Want to avoid divorce? Here's when to get married

by Kelly Putter

You’re smart, right? You waited till your mid to late thirties to tie the knot after earning a post-secondary education, travelling some and getting a solid foothold in your career.

Better hang on to that pre-nup.

A new study flips conventional wisdom on its head by suggesting that those who marry older face a higher risk of divorce, according to a sociologist at the University of Utah whose data unearthed surprising results about marriage success and age.

Nicholas H. Wolfinger found that people who marry after their early thirties are more likely to divorce than those who wed in their late twenties. While his data confirms the commonly held belief that getting hitched in your late teens and early twenties is a sure-fire ticket for failure, the finding that older brides and grooms are more likely to split is an eye opener.

According to his numbers, once past the age of 32, the odds of divorce increase by five per cent per year of age at marriage. His analysis is from data compiled by the National Survey of Family Growth, a U.S. survey administered by the Centers for Disease Control and Prevention every few years.

Wolfinger thinks the reason may be Darwinian as those more strongly suited for married life survive, leaving behind those with weaker inclinations. He calls it the selection effect.

“The kinds of people who wait till their thirties to get married may be the kinds of people who aren’t predisposed toward doing well in their marriages,” he wrote in a blog for the Institute of Family Studies. “Consequently they delay marriage, often because they can’t find anyone willing to marry them. When they do tie the knot, their marriages are automatically at high risk for divorce. More generally, perhaps people who marry later face a pool of potential spouses that has been winnowed down to exclude the individuals most predisposed to succeed at matrimony.”

He may be on to something, according to Debra Macleod, a couples mediator and best-selling relationship author based in Calgary. She says by the time people reach their mid thirties, they may have experienced a number of relationships or perhaps lived with a partner. The failed relationships could leave them feeling bitter and resentful and those negative feelings mean they’re quicker to pull the plug on marriage. Add to that the fact that many people get set in their ways as they age.

Macleod says the 28-32 age range makes for optimal marriage material because couples are old enough to have lived but not old enough to have soured due to bad breakups and infidelity.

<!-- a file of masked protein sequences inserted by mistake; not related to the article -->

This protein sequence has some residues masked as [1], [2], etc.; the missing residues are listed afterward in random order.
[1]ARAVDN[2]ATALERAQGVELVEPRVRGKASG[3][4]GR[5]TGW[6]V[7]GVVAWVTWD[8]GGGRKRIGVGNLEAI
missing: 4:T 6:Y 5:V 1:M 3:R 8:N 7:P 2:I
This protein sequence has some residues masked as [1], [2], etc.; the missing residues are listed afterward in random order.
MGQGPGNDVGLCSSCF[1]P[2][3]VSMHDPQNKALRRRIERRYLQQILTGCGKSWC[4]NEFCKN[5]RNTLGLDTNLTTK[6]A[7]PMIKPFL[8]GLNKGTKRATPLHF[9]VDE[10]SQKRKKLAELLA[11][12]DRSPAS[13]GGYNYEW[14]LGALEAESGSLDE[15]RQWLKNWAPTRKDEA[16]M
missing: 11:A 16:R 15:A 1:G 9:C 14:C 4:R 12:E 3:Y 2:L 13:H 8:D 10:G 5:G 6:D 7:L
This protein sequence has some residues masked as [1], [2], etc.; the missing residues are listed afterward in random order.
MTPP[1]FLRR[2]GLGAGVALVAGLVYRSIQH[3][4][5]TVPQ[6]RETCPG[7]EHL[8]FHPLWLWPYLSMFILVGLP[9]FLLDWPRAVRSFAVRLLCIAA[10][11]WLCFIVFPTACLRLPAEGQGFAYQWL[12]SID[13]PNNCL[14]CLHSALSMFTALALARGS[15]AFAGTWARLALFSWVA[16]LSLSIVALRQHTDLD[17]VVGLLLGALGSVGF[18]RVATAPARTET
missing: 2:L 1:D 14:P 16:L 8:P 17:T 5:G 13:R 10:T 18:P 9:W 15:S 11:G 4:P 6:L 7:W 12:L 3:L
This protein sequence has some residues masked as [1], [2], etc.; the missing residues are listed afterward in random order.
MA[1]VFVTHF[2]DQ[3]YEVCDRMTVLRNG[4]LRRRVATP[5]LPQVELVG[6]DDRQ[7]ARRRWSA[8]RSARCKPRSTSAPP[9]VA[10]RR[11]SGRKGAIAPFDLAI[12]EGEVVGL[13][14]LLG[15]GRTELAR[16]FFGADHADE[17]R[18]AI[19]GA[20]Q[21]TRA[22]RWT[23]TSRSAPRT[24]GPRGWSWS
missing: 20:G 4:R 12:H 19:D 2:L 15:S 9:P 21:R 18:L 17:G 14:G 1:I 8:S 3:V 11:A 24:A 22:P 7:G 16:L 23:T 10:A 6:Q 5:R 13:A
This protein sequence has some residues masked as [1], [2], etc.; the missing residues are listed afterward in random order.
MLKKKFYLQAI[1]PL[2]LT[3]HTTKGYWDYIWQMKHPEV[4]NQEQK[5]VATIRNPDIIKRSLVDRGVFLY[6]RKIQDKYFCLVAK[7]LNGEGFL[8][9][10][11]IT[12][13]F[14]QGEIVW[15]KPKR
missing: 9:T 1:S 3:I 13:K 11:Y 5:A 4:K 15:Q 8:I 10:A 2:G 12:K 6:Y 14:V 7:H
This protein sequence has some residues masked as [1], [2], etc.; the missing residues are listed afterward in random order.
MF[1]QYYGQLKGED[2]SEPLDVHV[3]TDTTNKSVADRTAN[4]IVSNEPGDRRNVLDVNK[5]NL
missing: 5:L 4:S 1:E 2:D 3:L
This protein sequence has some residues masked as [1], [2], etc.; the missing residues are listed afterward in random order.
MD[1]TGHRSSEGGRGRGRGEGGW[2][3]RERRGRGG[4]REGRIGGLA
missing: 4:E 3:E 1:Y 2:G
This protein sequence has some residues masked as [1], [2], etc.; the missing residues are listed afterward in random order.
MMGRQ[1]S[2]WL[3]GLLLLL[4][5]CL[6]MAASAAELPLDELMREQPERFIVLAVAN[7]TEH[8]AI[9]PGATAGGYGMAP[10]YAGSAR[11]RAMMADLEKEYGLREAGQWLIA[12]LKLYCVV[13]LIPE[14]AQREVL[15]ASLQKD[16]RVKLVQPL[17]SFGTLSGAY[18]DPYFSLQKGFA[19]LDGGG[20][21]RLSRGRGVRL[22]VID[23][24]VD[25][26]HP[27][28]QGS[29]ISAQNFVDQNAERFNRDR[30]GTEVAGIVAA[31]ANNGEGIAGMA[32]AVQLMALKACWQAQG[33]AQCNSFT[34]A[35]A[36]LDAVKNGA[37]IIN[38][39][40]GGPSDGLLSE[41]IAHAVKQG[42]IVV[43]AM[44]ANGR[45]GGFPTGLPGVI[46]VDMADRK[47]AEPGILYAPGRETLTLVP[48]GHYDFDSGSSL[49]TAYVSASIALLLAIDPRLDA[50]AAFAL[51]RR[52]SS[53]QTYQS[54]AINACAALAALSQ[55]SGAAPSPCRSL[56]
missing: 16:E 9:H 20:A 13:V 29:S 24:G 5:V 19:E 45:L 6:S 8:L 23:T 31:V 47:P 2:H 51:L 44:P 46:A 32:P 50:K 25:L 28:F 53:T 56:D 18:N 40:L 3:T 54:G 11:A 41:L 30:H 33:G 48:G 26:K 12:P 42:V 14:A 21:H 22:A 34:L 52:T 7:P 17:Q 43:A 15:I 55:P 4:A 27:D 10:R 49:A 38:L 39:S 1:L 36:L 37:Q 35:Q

“That when we’re more open-minded, we’re feeling good about where we are, we’re feeling optimistic about our future, we’ve dated enough that we know a good thing when we see it,” Macleod said.

“Before that, we’re too young to recognize that and after that the negative experiences come into play.”

According to Statistics Canada, the average age for marriage is 29 for women and 31 for men, which means Canadians generally marry at Wolfinger’s most favourable time. As expected, those numbers have risen over the past decades from 1976, when men married at 25 and women at 22.

Still, before Canadian couples hit their 50th wedding anniversary, just over 43 per cent will divorce. Based on figures from 2008, the year Statistics Canada stopped recording national trends on marriage and divorce, women typically divorce for the first time at 41, while men wait till 44.

Canadian divorce rates peaked in the 1980s thanks to the introduction of no-fault divorce legislation with about 50 per cent of unions ending during that decade. The numbers see-sawed after that and eventually dropped to 40 per cent in 2008.

Oakville psychotherapist Andrea Ramsay Speers isn’t surprised by the findings. In her practice, she sees plenty of couples in their mid-30s to mid-40s who have put their relationship on the back burner so they can deal with kids, careers and finances. The challenges of raising children, paying off the mortgage and crazy-busy schedules with tight time constraints means the marital bond starts to unravel.

“They think the marriage is fine and that they’ll attend to that later and it starts to drift and they’re not putting energy into the relationship,” she said. “And they come to see me when they’re unhappy.”

The face of divorce in Canada is undoubtedly changing, says Nora Spinks, CEO of the Vanier Institute for the Family. That people are on average living longer factors into the overall divorce equation. Baby boomers, those roughly 50 to 70, are splitting up in growing numbers because the longevity of their lives, in some cases, outlasts their desire to stay together. With life expectancy reaching well into our eighties, it’s not uncommon for people to question whether they want to stay married until they die.

While grey divorce may be spiking for couples married 35 years or more, marriage breakdown is generally far less hostile than it once was, Spinks said. In fact, when it comes to elder care or end-of-life care, people often look to and receive support from their ex-spouses.

“What we’re seeing is modern divorce is less acrimonious and less Kramer vs. Kramer,” Spinks said. “That’s when divorce was relatively new in society and it carried a stigma and it was seen as a personal failure, whereas now it’s just another logical step in the life course.”

Logical or not, marriage-bound singles shouldn’t be deterred by Wolfinger’s analysis, says Peter Jon Mitchell, a senior researcher with the Institute of Marriage and Family Canada.

“I wouldn’t say people need to be scared off marriage because of the study,” Mitchell said. “This is a snapshot of a social trend and people need to evaluate their own situation. Don’t let it put you off.”